Thanks in advance,
R
You need to understand that a starter motor at noload is initially a dead short. A car battery typically dumps up to around 600 or more CCA (Cold Cranking Amps) across that short until the motor starts to turn.
 

shortbus

Joined Sep 30, 2009
8,966
You need to understand that a starter motor at noload is initially a dead short. A car battery typically dumps up to around 600 or more CCA (Cold Cranking Amps) across that short until the motor starts to turn.
But not if the starter is sitting on a bench. It only draws high amperage like that after all of the "slack" in the starter drive is taken up and the flywheel tries to move.
 

be80be

Joined Jul 5, 2008
2,057
There some problems here first off most car starter " Car Starters" start starter solenoids are only 75 amps
Next you can jump start all the cars you want with a welder just one thing hope that the car wasn't made newer then maybe 1970 and has no computer
in it or for that mater any thing that has a computer in it.

When i was kid we started D8 using whatever we could find to jump it with.
But I've seen newer one's kill the computer's they now have in them.
There People who would say that it can't happen but I've seen it happen welding On car with DC welder and Caterpillar D8


Next a Stick Welder will only have about 125 amps output DC at 25 volts that's not going to be nice to a 12 volt Bosch starter.
The TS would be way better to get his hands on a 200 amp charger booster there in the 14 to 16 volts output and can put out the full
200 amps
 

Thread Starter

Rahulk70

Joined Dec 16, 2016
521
You need to understand that a starter motor at noload is initially a dead short. A car battery typically dumps up to around 600 or more CCA (Cold Cranking Amps) across that short until the motor starts to turn.
Yes, I'm aware about the sudden jump in current at the initial settings. But at no load I don't think it would jump that high especially if the solenoid is not engaged then the motor does not have to drive the pinion gear either. Check the reply I have posted for Misterbill2, I've added an attachment from Lucas and it says at no load (motor outside engine) it is about 65A. Also going with a rectifier that is rater 250A and above can handle a sudden current surge for 10ms at above 1100Amps, though I wouldn't turn ON/OFF the starter multiple times in a row in a very short span.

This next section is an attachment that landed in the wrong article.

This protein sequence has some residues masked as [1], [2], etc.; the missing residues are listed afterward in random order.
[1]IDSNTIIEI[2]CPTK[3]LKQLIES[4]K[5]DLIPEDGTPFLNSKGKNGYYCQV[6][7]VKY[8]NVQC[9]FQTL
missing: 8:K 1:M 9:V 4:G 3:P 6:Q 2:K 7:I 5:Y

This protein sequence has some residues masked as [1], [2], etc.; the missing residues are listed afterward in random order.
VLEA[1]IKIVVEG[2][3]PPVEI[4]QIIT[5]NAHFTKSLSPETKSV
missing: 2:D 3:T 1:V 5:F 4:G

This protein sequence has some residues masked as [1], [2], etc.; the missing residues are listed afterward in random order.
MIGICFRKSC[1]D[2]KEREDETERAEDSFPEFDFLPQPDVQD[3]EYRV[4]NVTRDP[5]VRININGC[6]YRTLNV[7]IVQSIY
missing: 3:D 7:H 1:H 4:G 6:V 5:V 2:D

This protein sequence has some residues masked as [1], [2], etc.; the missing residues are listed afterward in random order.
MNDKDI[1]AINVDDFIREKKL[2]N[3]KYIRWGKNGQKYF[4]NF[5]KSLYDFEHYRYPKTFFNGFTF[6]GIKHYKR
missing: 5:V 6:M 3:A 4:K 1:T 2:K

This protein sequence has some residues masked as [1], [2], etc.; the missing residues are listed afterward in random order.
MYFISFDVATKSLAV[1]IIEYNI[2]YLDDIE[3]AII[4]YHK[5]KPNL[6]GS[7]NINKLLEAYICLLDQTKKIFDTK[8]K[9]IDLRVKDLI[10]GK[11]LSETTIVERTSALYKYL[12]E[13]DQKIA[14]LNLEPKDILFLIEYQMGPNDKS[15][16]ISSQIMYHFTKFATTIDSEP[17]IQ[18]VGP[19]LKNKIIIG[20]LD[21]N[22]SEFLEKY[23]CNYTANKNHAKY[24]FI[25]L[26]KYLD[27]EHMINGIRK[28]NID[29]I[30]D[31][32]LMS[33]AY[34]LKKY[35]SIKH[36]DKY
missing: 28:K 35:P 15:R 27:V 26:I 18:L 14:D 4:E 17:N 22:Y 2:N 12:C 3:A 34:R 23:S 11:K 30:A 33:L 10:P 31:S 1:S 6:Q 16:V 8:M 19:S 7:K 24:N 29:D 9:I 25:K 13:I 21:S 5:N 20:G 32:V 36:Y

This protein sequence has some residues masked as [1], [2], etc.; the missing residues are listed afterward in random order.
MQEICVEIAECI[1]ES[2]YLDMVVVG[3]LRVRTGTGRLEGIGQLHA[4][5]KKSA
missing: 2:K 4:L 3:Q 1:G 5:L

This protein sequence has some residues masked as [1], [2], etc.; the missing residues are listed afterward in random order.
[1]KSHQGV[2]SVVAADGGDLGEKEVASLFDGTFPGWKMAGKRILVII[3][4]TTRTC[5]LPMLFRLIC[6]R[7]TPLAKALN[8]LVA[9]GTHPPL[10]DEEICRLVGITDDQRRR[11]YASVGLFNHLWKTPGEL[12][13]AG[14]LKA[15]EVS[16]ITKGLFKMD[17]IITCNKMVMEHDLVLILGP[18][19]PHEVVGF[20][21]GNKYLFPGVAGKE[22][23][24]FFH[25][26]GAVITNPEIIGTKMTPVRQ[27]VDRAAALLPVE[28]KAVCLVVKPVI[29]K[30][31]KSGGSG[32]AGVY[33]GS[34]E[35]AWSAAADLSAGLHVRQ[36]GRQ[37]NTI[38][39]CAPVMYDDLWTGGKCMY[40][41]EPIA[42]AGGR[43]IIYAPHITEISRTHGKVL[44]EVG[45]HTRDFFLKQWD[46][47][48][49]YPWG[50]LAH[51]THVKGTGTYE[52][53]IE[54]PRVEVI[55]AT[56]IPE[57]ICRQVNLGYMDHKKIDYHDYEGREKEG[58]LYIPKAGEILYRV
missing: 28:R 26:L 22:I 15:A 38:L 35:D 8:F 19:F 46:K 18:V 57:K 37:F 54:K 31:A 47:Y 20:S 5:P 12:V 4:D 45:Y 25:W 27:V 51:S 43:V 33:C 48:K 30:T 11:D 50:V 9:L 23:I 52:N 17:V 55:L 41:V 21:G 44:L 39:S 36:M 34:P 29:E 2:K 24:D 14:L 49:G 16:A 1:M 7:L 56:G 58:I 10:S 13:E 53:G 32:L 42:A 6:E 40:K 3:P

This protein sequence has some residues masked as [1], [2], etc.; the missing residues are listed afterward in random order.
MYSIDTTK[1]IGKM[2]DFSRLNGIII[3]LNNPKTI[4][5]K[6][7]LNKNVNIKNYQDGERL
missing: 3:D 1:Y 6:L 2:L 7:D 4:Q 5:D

Thread Starter

Rahulk70

Joined Dec 16, 2016
521
I don't know how much open circuit is, but I have ran many starters (no load) with just a simple junk battery charger. The starter always spins.
One quick question. Were these chargers those big ones like on wheels specifically having the start function or the small benchtop models with a boost function like 100-150Amp models? Or maybe even a regular charger without boost function but just the regular fast charge 20Amp model?
 

Thread Starter

Rahulk70

Joined Dec 16, 2016
521
There some problems here first off most car starter " Car Starters" start starter solenoids are only 75 amps
Next you can jump start all the cars you want with a welder just one thing hope that the car wasn't made newer then maybe 1970 and has no computer
in it or for that mater any thing that has a computer in it.

When i was kid we started D8 using whatever we could find to jump it with.
But I've seen newer one's kill the computer's they now have in them.
There People who would say that it can't happen but I've seen it happen welding On car with DC welder and Caterpillar D8


Next a Stick Welder will only have about 125 amps output DC at 25 volts that's not going to be nice to a 12 volt Bosch starter.
The TS would be way better to get his hands on a 200 amp charger booster there in the 14 to 16 volts output and can put out the full
200 amps
Exactly, the last thing I want to do is rebuilt a motor and then put double the voltage across it and cause some damage to it. Well even if it survives its life would take a certain amount of hit. Moreover, I wouldn't want to take a chance with someone else
stuff.
 

Tonyr1084

Joined Sep 24, 2015
6,459
I don't know how much open circuit is, but I have ran many starters (no load) with just a simple junk battery charger. The starter always spins.
So have I. However, the starter motor spins up to speed much slower than when hit with the power applied by a fully charged 12 volt car battery. On the bench, powering a starter motor with a charger results in a little roll, but when hit with a battery the starter will jump off the table if not secured.
 

MaxHeadRoom

Joined Jul 18, 2013
23,927
So have I. However, the starter motor spins up to speed much slower than when hit with the power applied by a fully charged 12 volt car battery. On the bench, powering a starter motor with a charger results in a little roll, but when hit with a battery the starter will jump off the table if not secured.
Keep in mind the older ones that were series motors, operated in a runaway condition when off loaded on the bench.
They should never be powered full voltage without a load.
The only thing that limits RPM is the inertia.posed on the armature.
Max.